That said, there's nothing to stop a Rockstar CEO being both types, but the trope as written right now is the latter, not the former, although all the examples are the former.
  • March 28, 2012
    Premonition45
  • March 28, 2012
    DragonQuestZ
    That makes it look like a musician turned business executive.
  • March 28, 2012
    troublegum
  • March 28, 2012
    LobsterMagnus
    The Simpsons once did a very direct parody of Jobs: Steve Mobs, the CEO of Mapple.
  • March 29, 2012
    Catbert
    The Steve Jobs page has been cut and locked again, as per this Trope Repair Shop thread. Please read the thread to see what the problems are with making the page the way you did and picking the name you did.

    If you want to make a trope out of this, you need a different name.
  • March 30, 2012
    reub2000
    Eccentric CEO for now. Feel free to suggest another name.
  • March 30, 2012
    troublegum
    I think we should drop the "larger than the announcement or the company" part. That would be more of a Deluded CEO than the celebrity-esque antics attributed to the CEO of this possible trope.

    How about Showman CEO?
  • March 30, 2012
    reub2000
    Opps, I didn't see that several people in this thread had suggested Rockstar CEO.

    I'm also thinking Corporate Personality. The gist of the trope is that the CEO is the public face of the company.
  • March 30, 2012
    kjnoren
    Eccentric and stereotypical CEO are pretty much opposites. I think you need several more examples to build the trope around, ie identify the trope before you try to settle for a name.
  • March 30, 2012
    troublegum
    ^ Exactly the problem this initially had: the description says (I'm paraphrasing) "this is a guy who is CEO of a non-entity company or who is releasing an upgrade and puts on a massive show in spite of his / the product / release's insignificance" but the example originally used was Tony Stark in Iron Man 2 arriving at the Stark Expo. Multi-billion dollar company, superhero CEO, making an entrance at the huge technology expo his company regularly holds. Yeah....

    Likewise: Steve Mobbs in The Simpsons doesn't fit this trope as currently described. In the episode in which he appears, My Pods And Boomsticks, Mobbs doesn't make a showy entrance involving parachuting, teleportation or scantily-clad dancing girls, he comes up on a big screen in the Mapple Store. We also have no idea what his announcement was going to be, since Bart unplugs the audio feed and substitutes his own. The only concession to this trope would be Mobbs describing himself as "your insanely great leader."

    Description needs rewriting to either limit this to CEOs who have delusions of grandeur about themselves and / or their products OR make it a trope about CEOs who engage in highly theatrical stunts as part of their public appearances regardless of the significance of themselves, their product or their company.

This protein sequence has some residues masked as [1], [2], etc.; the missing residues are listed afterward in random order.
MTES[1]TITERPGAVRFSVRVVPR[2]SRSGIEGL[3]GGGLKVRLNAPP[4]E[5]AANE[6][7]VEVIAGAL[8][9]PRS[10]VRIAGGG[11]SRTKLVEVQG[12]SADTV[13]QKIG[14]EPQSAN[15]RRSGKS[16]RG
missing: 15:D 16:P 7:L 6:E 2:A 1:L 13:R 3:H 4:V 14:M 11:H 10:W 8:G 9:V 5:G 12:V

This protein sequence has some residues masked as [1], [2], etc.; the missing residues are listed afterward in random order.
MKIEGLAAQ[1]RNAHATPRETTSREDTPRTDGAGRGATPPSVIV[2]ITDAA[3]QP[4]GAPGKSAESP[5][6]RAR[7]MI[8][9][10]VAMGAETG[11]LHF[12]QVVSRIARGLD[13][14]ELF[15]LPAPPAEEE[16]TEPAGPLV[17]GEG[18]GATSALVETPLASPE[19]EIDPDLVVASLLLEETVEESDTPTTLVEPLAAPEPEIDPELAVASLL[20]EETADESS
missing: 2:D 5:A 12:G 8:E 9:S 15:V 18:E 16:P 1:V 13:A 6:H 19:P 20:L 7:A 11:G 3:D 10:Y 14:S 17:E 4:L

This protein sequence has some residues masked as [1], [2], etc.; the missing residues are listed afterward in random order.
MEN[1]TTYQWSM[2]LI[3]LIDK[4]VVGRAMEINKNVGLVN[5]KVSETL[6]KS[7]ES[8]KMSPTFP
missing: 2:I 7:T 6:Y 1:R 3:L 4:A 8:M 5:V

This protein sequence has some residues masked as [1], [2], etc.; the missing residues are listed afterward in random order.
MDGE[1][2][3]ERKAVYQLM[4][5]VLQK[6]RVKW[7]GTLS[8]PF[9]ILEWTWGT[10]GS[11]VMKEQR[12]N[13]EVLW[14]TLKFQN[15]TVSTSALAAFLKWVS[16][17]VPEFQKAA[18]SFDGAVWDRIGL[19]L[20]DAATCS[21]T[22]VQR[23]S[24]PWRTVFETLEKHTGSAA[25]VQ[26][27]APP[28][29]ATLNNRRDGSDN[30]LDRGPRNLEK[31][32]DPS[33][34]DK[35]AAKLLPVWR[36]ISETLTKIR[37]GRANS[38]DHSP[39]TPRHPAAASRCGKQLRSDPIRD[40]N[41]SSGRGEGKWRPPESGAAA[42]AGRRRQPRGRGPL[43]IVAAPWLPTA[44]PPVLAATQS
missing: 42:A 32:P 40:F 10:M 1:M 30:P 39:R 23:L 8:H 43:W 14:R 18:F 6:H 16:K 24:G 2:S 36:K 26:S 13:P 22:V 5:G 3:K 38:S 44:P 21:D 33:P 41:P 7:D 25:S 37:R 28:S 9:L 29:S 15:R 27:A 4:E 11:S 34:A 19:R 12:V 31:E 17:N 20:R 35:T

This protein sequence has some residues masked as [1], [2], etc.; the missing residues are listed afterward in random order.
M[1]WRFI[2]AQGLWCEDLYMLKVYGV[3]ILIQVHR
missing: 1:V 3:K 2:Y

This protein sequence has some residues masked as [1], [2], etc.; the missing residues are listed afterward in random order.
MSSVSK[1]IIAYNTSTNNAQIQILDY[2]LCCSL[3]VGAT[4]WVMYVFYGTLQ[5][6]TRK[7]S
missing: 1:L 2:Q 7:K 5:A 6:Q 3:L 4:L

• March 30, 2012
    reub2000
    ^ Yeah, each and every Mapple store has a big screen just so he can make an announcement. Sounds showy. And hammy.
  • March 30, 2012
    reub2000
    [up][up]Just edit your ideas directly into the description.
  • March 30, 2012
    Chabal2
    • Saxton Hale, Memetic Badass boss of Mann Co, skydives to work every morning. Without a parachute, he just grabs a passing eagle to slow down slightly.
    • The antagonist of Die Another Day is introduced parachuting to his press conference.

  • March 30, 2012
    TrustBen
    Real Life example: Virgin CEO Richard Branson has this written all over him. One of the things that put him on the map was signing The Sex Pistols after their defection from EMI. Since then he's been known for rock-star flamboyance and high-profile adventures like his round-the-world balloon trip.
  • March 30, 2012
    zarpaulus
  • March 30, 2012
    TheNinth
    Douglas Reynholm of The IT Crowd is overly dramatic from his very first appearance -- he bursts into his father's funeral with a resounding "FAAAAAAAAAAATHERRRRRRR" complete with a dramatic pose. Most of his characterization involves overly-dramatic poses and a tendency to ham up every conversation.

    (sorry about no content before -- was interrupted before I could finish)
  • March 30, 2012
    troublegum
    ^^ Duckersheim doesn't quite seem right, to me. The trope as described is more about being flamboyant when making public appearances as a CEO - he seems to evoke Conspicuous Consumption more than Rockstar CEO.

    ^ Can you elaborate on that one a bit?

  • March 30, 2012
    pawsplay
    In the Iron Man film and its sequel, Tony Stark is depicted as a cavalier but intensely charismatic CEO. In Iron Man 2, Justin Hammer tries and fails to imitiate his swinging style.
  • March 31, 2012
    aurora369
    Rufus Shinra from Final Fantasy VII. His idea of being the CEO consists mostly of bombastic speeches about ruling by fear and military parades (his Mega Corp, in fact, IS a de facto government and a military superpower, though).
  • May 10, 2012
    fulltimeD
    Senator Kreutzer, the Big Bad in the cyberpunk miniseries Wild Palms, is a flashy, theatrical media mogul as well as an influential politician and the founder of his own religion, Synthiotics AKA New Realism. His presentations frequently involve extremely realistic holograms (the latest new media craze in the world of the miniseries).